I finally purchased a drone and have been experimenting with it over the past few months. I love it. So much so, that I studied for then took the FAA’s Airman 107 test to allow me to fly the drone for commercial purposes.
Now that I’ve got almost 100 hours of flight time, I feel confident to push my experimentation to the next level.
Here are two experimental video flights at Shell Beach. One closely over the tidepools, the other high above near Dinosaur Caves.
Tidepools at Shell Beach
Mavic Pro doing low-level maneuvers over tidepools.
Shell Beach Near Dinosaur Caves
First test of Mavic Pro over Pismo Beach. Edited in FCP using Stylistic LUTs.
I’ve discovered a new and interesting digital drawing tool that has captivated my mind.
It is difficult to properly describe this tool. It’s a particle field image capture software. It’s an experimental software modeler that lets you create various types of energy fields, then flood those fields with particles, and then take a picture of it all at various stages of evolution.
I’m still experimenting and learning this tool, so it’s probably best to just show a few of the images I’ve been able to create with this software.
A wild and vivid dream recently led me to begin experimenting with some very interesting digital drawing tools.
The purist in me wanted to rebel against this incursion of digital arrogance into the fine arts in much the same way I wanted to dismiss digital photography when it first appeared. New and innovative directions are rarely comfortable at first.
I’m still struggling with the idea of digital watercolor…
But my curious mind doesn’t sit still when it is intrigued. These tools not only open up creativity to a larger universe, but they also encourage meaningful connections between the arts and sciences. These digital “paint brushes” are crafted from mathematical raw materials and present an interface that makes them accessible to modern artists.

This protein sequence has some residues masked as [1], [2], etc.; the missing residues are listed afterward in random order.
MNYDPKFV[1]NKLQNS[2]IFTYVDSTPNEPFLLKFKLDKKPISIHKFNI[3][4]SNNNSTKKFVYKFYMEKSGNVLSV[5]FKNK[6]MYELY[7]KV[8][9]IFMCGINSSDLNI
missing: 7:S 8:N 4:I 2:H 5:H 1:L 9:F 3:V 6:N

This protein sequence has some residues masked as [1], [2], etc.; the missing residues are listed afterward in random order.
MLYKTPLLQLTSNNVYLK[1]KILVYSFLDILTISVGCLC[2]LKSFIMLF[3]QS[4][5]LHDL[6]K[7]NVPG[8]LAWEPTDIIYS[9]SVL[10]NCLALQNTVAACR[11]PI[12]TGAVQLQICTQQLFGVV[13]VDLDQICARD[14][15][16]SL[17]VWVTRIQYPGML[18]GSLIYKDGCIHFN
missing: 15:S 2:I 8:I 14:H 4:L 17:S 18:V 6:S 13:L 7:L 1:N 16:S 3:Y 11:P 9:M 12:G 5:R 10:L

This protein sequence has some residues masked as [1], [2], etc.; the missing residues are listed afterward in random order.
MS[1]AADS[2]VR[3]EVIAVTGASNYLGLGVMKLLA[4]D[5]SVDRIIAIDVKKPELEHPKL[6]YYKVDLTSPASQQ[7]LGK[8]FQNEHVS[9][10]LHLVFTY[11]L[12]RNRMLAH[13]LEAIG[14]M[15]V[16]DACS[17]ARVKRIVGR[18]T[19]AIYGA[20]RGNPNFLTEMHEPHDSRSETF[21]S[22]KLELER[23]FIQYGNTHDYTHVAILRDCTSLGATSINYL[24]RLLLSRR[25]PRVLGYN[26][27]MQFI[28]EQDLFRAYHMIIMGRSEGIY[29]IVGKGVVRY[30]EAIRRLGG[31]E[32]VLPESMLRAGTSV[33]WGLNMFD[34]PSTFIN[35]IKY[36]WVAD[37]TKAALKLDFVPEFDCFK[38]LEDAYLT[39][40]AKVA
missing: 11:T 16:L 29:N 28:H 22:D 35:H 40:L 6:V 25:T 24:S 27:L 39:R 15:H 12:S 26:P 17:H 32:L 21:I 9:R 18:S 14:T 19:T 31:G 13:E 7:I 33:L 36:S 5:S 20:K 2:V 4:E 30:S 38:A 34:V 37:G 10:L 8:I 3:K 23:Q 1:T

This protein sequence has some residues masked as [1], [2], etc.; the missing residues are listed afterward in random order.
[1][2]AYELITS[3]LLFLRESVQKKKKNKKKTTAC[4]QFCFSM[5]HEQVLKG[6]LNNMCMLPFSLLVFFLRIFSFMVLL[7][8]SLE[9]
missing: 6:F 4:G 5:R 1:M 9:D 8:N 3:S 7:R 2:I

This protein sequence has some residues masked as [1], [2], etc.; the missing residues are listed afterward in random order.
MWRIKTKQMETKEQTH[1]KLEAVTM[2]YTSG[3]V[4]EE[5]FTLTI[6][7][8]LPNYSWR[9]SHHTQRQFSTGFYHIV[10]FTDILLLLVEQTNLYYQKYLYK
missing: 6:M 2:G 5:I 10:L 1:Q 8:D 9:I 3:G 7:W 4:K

I am now convinced that these early art explorations will lead to some significant scientific revelations as creativity is re-introduced into the scientific process.
Warning: One of these images is not like the others.
Also a dangerous flower.
It’s from both Latin and Greek origins, which means it comes from some very significant alien visitations!
I had a wonderful adventure this weekend in Big Sur. For the first time, I stopped at Nepenthe and enjoyed some food, wine, vistas, and delightful company. I was most intrigued by the company.
I’ve always known that my soul is young, even if my body is aged. But never before have I come up against this stark dissonance like I did this weekend. The melancholy of time lost is not an easy thing to endure.
Perhaps this is why the gods gave us nepenthe.
It is difficult to properly express the joy of finding a new muse.
I realize that this has happened to me now twice in the last year. It’s like a harvest moon and a super moon in the same month. Rare.
She was delightful and strong and joyous and independent and smart and beautiful. I was already preparing my heart for injury after only 10 minutes with her. But what a treat to shoot with her today.
My experience tells me to take note whenever I come upon another soul who allows me to see the perfection within them.